You can’t escape elephants in Thailand. An integral part of the Kingdom’s history and culture, elephants – and their image – are everywhere. To the Thai mind, any touri tschoke has got to be better if you stick an elephant on it. Sitting in a street side cafe in Bangkok, unless your nose is buried in a guide book looking for things to experience instead of experiencing them, you are bound to see an elephant pass by.
But the government has banned elephants from Bangkok’s streets. The noise and traffic isn’t good for an elephant’s peace of mind. Being Thailand, that means on any given evening while out and about the city you’ll only run across one or two elephants. When one makes an appearance, touri flock to pet the animal, feed him, and pass a few baht on to his owner. Savvy visitors know to keep their distance; sooner or later that pachyderm is gonna empty its bladder and anyone within half a block stands a good chance of being splattered. Eau de elephant piss is not an attractive scent.
As fun as that may sound, for most touri the ultimate elephant experience is hopping on one for a ride. And the best place to do so, due to sheer numbers available, is Chiang Mai. Riding an elephant is something every touri has to do at least once. Okay, it’s something every touri has to do only once. Expectations are rarely met.
Newer elephant attractions allow touri a full day of livin’ an elephant’s life. A few places even offer two and three day programs. But most visitors settle for an afternoon of communing with elephants, there is so much more to do in Chiang Mai. Elephant camp tours are one of the more popular activity options for Chiang Mai touri. Signing up for a tour ensures you’ll get to see and play with the elephants while making the tour operator richer. The camps are not hidden gems. It’s cheaper to grab a private car or baht bus and strike out on your own. You’ll save a few baht and be able to spend the amount of time you want instead of experiencing the camp on a rigid schedule.
Disappointing that the Maesa Elephant Camp replaced their rickety rope bridge with a wooden one of less challenge, it’s still your greeting on a visit to the camp. A morning visit usually means elephants bathing in the water below, an afternoon’s just the thrill of making it across the bridge. Souvenir stands await at the landing, filled with every conceivable elephant related memento you could imagine. The greeting cards made from elephant dung are a great purchase to send to family and friends you really don’t care for. Surprisingly, the vendors show a bit of commercial restraint and an acknowledgment of the visiting elephant lovers’ sensibilities: you won’t find any wallets, belts, or briefcases made from elephant skin. There are numerous items made from fake ivory, but the real stuff you’ll have to wait to buy when you’re back in town.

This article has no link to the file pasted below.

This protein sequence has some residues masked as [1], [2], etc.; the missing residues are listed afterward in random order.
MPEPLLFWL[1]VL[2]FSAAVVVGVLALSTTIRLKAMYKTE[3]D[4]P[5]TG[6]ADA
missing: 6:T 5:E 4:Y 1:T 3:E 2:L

The first elephants you see will be chained to a post, guarded by a local who thoughtfully has bunches of bananas for you to buy to feed the beast. A small museum accounts for the cultural part of the camp, then the remaining options come into view. If the show is about to begin, grab a seat. Otherwise grab a seat on the back of an elephant instead.
Riding an elephant, the main purpose of most visitors, is an additional cost that you pay for at the entrance. You can buy an E ticket for a quick ride, or opt for the lengthier journey through the jungle. Hate to post a spoiler, but you do not get to wrap your legs around the elephants neck and guide him along the trails. Both rides mean you’ll be sitting on a hard wooden seat mounted on the elephant’s back. The elephants plod along at the same pace the locals use walking down the city’s sidewalks. And frequently come to a grinding halt for no apparent reason, too.
Slower than a turtle on Prozac, after the initial rush that you’re actually riding an elephant, the experience quickly becomes mundane. On the short ride, you’ll make a circle of the camp and unless it’s peak visiting time it’ll be just you, your elephant, and the mahout. Pick the pricier jungle journey and you’ll be joined by a few dozen of your fellow touri, elephants lumbering along in single file. Your jungle view will be of the elephant’s ass in front of you. You’ll know it is his ass because at least once during the 30 minute ride he’ll make use of it. Then your trip to Thailand will be complete: shat upon by both the locals and an elephant.
The shows, years ago, were just a demonstration of the historical use of elephants in Thailand, primarily as part of the logging industry. Boring. But hey, it’s still elephants so all the touri still have a smile on their face. Over time they’ve added more and more acts to the show and now the elephants play soccer, and challenge a visitor to a dart throwing game ala a cheap roadside carnival. They usually pick an Asian visitor for the contest, knowing they are as skilled at throwing darts as they are at driving a car. The elephant always wins.
And then a half dozen of the beasts are led to their personal studio and paint a picture in front of the rapt crowd. Each has his own school of art, reproducing a similar painting at each show. Easy to scoff, but whether talent or just good training, it’s still pretty amazing. One even paints a self-portrait. The poster paint artwork is displayed as each finishes and touri can lay claim to their favorite for a few thousand bucks. The paintings get grabbed up quite quickly. And I have to admit I’ve bought one myself.
The newest act comes when the show is over. The mahouts bring their elephant over to the crowd for a close up viewing. Several place straw hats on touri head. Lucky visitors get hugged. Then, proving these are Thai elephants, trunks extend outward for a tip. The whole thing is a bit corny. But the joy on the face of a touri enveloped in an elephant’s trunk shows you what a sucker we are for these wondrous creatures.